APT Groups Attacking Healthcare and Essential Services Says DHS and NCSC
The United States Department of Homeland Security (DHS) Cybersecurity and Infrastructure Security Agency (CISA) and the United Kingdom National Cyber Security Centre (NCSC) issued a joint alert today. CISA Alert AA20-126A concerns malicious activity carried on by Advanced Persistent Threat (APT) Groups. The cyberattacks continue to target international healthcare oragnizations, medical research facilities, pharmaceutical companies, schools, and local governments.
The advisory concerns UK and US healthcare organizations involved in the worldwide Coronavirus response.
CISA Alert AA20-126A alert states, “CISA and NCSC are currently investigating a number of incidents in which threat actors are targeting pharmaceutical companies, medical research organizations, and universities. APT groups frequently target such organizations in order to steal sensitive research data and intellectual property for commercial and state benefit.” Although the alerts do not state who the suspected targets are cyber security researchers believe that they are referencing Chinese and Russian state-sponsored hackers due to the volume of the attacks.
READ: The Most Common Hacked Passwords
APT hackers are using password spraying attacks in large scale attempts to breach user accounts. It is believed the attackers are trying to steal information related to the COVID-19 pandemic.
What are Password Spraying Attacks?
A password spraying attack is type of brute-force cyber attack that attempts to break into an online account. Hackers use a list of common passwords to try and compromise multiple online user accounts. A single password is used on all the targeted user accounts. Then the hacker then moves on and tries another password against the same set of targeted accounts. This process can be automated to attack hundreds or thousands of accounts or services. Trying a password only once per account avoids automatic network lockouts and mandatory password resets due to trying too many passwords or rapid login attempts.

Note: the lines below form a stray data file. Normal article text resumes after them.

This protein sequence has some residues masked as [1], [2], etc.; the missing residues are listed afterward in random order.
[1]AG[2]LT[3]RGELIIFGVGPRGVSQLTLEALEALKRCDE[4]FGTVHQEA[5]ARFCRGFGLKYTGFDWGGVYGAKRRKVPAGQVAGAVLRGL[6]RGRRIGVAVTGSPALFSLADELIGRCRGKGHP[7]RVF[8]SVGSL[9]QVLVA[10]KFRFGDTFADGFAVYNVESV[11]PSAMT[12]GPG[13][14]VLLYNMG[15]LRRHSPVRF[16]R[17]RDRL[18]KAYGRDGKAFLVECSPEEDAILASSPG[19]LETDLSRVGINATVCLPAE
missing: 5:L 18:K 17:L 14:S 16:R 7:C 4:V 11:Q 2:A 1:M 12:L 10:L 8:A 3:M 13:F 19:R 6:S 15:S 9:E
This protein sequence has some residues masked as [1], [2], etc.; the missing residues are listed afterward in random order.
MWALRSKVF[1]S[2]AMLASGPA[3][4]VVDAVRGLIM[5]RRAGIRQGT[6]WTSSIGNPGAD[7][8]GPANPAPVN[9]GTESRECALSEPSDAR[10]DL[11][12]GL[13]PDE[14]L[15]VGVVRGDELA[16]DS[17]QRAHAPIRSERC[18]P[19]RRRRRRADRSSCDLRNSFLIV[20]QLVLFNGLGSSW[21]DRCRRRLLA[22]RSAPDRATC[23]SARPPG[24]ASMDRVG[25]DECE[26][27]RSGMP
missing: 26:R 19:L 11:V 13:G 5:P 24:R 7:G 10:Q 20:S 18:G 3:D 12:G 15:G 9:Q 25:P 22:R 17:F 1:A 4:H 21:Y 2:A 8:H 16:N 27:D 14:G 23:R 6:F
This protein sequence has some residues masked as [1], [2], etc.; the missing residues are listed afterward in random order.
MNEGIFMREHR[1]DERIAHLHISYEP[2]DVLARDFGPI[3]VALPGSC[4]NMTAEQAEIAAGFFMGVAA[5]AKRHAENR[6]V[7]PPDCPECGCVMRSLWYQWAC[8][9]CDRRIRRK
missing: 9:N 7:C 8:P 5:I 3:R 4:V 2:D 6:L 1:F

How to Create a Strong Password
- Never reuse a password on different systems and accounts.
- When given the option, use the longest password the system allows
- Always use complex passwords
- If you cannot remember complex passwords, use a password manager app to create and store them for you
- Do not use passwords that are based on personal information that can be easily found online or guessed
- Hackers are multilingual. Do not use words that can be found in any dictionary or refences books in any language
READ: Staying Home? Heed These WiFi Rules to Stay Safe
NCSC Director of Operations Paul Chichester said, “By prioritising any requests for support from health organisations and remaining in close contact with industries involved in the coronavirus response, we can inform them of any malicious activity and take the necessary steps to help them defend against it.”
What is an APT Hacker?
Advanced Persistent Threat groups, referred as APT groups, are organized hackers that work for governments. The hackers steal sensitive information, research, corporate secrets, and other data that is valuable to their nation-state sponsors. APT groups may also steal money to fund other activities for their country. Their targets typically include critical infrastructure, political organizations, and financial sectors. For a list of various APT groups and who they are believed to be working, read this post. Equation Group is the name for the hacking group that works for the United States.
Staff at organizations and facilities related to healthcare should change all weak passwords. Unique and hard-to-guess passwords should be used instead. UK NCSC recommends using three random words as a password. If an app, hardware or online account has two-factor authentication available, then use it to further secure your account. This can greatly reduce the changes of an account compromise.
Individuals are not immune from Coronavirus related cyberattacks. The surge of people working from home and attending school online has increased the use of vulnerable services like video conferencing and messaging apps. NCSC received over 25,000 reports of phishing attacks and took down 395 malicious websites connected to the campaigns.
“The trusted and continuous cybersecurity collaboration CISA has with NCSC and industry partners plays a critical role in protecting the public and organizations, specifically during this time as healthcare organizations are working at maximum capacity,” said Bryan Ware, CISA Assistant Director of Cybersecurity.
Learn how to recognize phishing emails – read our guide on how to spot a phishing email. For more information, visit cisa.gov/coronavirus
- Never click on links in unsolicited emails
- Do not click on or download email attachments if you were not expecting something